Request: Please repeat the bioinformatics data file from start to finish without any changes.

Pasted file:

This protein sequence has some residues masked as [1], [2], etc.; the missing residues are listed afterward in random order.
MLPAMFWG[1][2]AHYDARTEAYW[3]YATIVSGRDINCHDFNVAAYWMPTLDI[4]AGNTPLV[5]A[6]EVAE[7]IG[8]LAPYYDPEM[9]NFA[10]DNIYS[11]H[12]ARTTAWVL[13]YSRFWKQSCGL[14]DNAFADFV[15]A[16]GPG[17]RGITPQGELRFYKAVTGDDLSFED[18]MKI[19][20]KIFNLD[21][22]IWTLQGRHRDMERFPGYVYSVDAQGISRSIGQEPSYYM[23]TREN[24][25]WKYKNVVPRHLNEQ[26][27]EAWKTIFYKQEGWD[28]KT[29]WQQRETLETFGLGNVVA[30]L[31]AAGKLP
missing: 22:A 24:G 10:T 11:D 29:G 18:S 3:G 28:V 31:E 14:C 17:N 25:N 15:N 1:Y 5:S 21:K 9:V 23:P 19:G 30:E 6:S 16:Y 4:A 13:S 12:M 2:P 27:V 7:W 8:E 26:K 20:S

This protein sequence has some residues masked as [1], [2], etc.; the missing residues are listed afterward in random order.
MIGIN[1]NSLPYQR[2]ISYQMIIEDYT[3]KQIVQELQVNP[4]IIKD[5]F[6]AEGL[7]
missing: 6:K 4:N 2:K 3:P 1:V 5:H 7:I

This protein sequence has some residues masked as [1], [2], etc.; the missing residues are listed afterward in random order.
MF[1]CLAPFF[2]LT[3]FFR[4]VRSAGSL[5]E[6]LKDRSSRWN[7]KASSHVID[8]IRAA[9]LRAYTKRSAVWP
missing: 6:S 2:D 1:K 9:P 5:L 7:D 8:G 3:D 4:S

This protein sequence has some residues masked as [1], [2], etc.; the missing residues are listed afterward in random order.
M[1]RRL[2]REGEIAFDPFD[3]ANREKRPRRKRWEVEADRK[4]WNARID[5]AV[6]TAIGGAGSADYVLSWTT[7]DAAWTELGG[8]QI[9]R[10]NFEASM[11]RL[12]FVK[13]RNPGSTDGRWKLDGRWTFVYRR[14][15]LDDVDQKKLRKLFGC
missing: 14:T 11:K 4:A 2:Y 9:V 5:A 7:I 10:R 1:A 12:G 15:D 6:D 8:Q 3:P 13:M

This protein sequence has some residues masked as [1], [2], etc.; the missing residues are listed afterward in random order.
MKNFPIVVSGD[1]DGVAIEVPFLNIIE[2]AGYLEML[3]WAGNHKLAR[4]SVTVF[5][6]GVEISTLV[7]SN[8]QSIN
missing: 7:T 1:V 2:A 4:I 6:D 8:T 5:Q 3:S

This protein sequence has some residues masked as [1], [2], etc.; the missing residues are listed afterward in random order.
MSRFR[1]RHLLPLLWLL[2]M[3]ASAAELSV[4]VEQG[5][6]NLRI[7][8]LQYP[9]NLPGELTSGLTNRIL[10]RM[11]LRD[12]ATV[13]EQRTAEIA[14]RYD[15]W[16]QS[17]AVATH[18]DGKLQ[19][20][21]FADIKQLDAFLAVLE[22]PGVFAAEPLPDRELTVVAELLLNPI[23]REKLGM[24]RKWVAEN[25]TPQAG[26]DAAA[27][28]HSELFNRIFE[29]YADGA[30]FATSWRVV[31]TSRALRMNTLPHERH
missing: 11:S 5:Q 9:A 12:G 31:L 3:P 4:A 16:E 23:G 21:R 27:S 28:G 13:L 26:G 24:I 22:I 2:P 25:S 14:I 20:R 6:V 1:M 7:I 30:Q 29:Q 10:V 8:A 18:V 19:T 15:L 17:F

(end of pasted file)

This protein sequence has some residues masked as [1], [2], etc.; the missing residues are listed afterward in random order.
MLPAMFWG[1][2]AHYDARTEAYW[3]YATIVSGRDINCHDFNVAAYWMPTLDI[4]AGNTPLV[5]A[6]EVAE[7]IG[8]LAPYYDPEM[9]NFA[10]DNIYS[11]H[12]ARTTAWVL[13]YSRFWKQSCGL[14]DNAFADFV[15]A[16]GPG[17]RGITPQGELRFYKAVTGDDLSFED[18]MKI[19][20]KIFNLD[21][22]IWTLQGRHRDMERFPGYVYSVDAQGISRSIGQEPSYYM[23]TREN[24][25]WKYKNVVPRHLNEQ[26][27]EAWKTIFYKQEGWD[28]KT[29]WQQRETLETFGLGNVVA[30]L[31]AAGKLP
missing: 22:A 24:G 10:T 11:D 29:G 18:S 3:G 28:V 31:E 14:C 17:N 25:N 15:N 1:Y 5:S 21:K 9:V 23:P 19:G 30:E 6:S 16:Y 4:A 13:S 12:M 2:P 27:V 7:W 8:E 26:K 20:S

This protein sequence has some residues masked as [1], [2], etc.; the missing residues are listed afterward in random order.
MIGIN[1]NSLPYQR[2]ISYQMIIEDYT[3]KQIVQELQVNP[4]IIKD[5]F[6]AEGL[7]
missing: 6:K 4:N 2:K 3:P 1:V 5:H 7:I

This protein sequence has some residues masked as [1], [2], etc.; the missing residues are listed afterward in random order.
MF[1]CLAPFF[2]LT[3]FFR[4]VRSAGSL[5]E[6]LKDRSSRWN[7]KASSHVID[8]IRAA[9]LRAYTKRSAVWP
missing: 6:S 2:D 1:K 9:P 5:L 7:D 8:G 3:D 4:S

This protein sequence has some residues masked as [1], [2], etc.; the missing residues are listed afterward in random order.
M[1]RRL[2]REGEIAFDPFD[3]ANREKRPRRKRWEVEADRK[4]WNARID[5]AV[6]TAIGGAGSADYVLSWTT[7]DAAWTELGG[8]QI[9]R[10]NFEASM[11]RL[12]FVK[13]RNPGSTDGRWKLDGRWTFVYRR[14][15]LDDVDQKKLRKLFGC
missing: 14:T 11:K 4:A 2:Y 9:V 5:A 7:I 10:R 1:A 12:G 15:D 6:D 8:Q 3:P 13:M

This protein sequence has some residues masked as [1], [2], etc.; the missing residues are listed afterward in random order.
MKNFPIVVSGD[1]DGVAIEVPFLNIIE[2]AGYLEML[3]WAGNHKLAR[4]SVTVF[5][6]GVEISTLV[7]SN[8]QSIN
missing: 7:T 1:V 2:A 4:I 6:D 8:T 5:Q 3:S

This protein sequence has some residues masked as [1], [2], etc.; the missing residues are listed afterward in random order.
MSRFR[1]RHLLPLLWLL[2]M[3]ASAAELSV[4]VEQG[5][6]NLRI[7][8]LQYP[9]NLPGELTSGLTNRIL[10]RM[11]LRD[12]ATV[13]EQRTAEIA[14]RYD[15]W[16]QS[17]AVATH[18]DGKLQ[19][20][21]FADIKQLDAFLAVLE[22]PGVFAAEPLPDRELTVVAELLLNPI[23]REKLGM[24]RKWVAEN[25]TPQAG[26]DAAA[27][28]HSELFNRIFE[29]YADGA[30]FATSWRVV[31]TSRALRMNTLPHERH
missing: 11:S 5:Q 9:A 12:G 31:L 3:P 4:A 16:E 23:G 21:R 27:S 28:G 13:L 26:G 24:I 22:I 2:P 25:S 14:I 20:R 6:V 1:M 7:I 30:Q 29:Q 10:V 8:A 18:V 19:T 15:L 17:F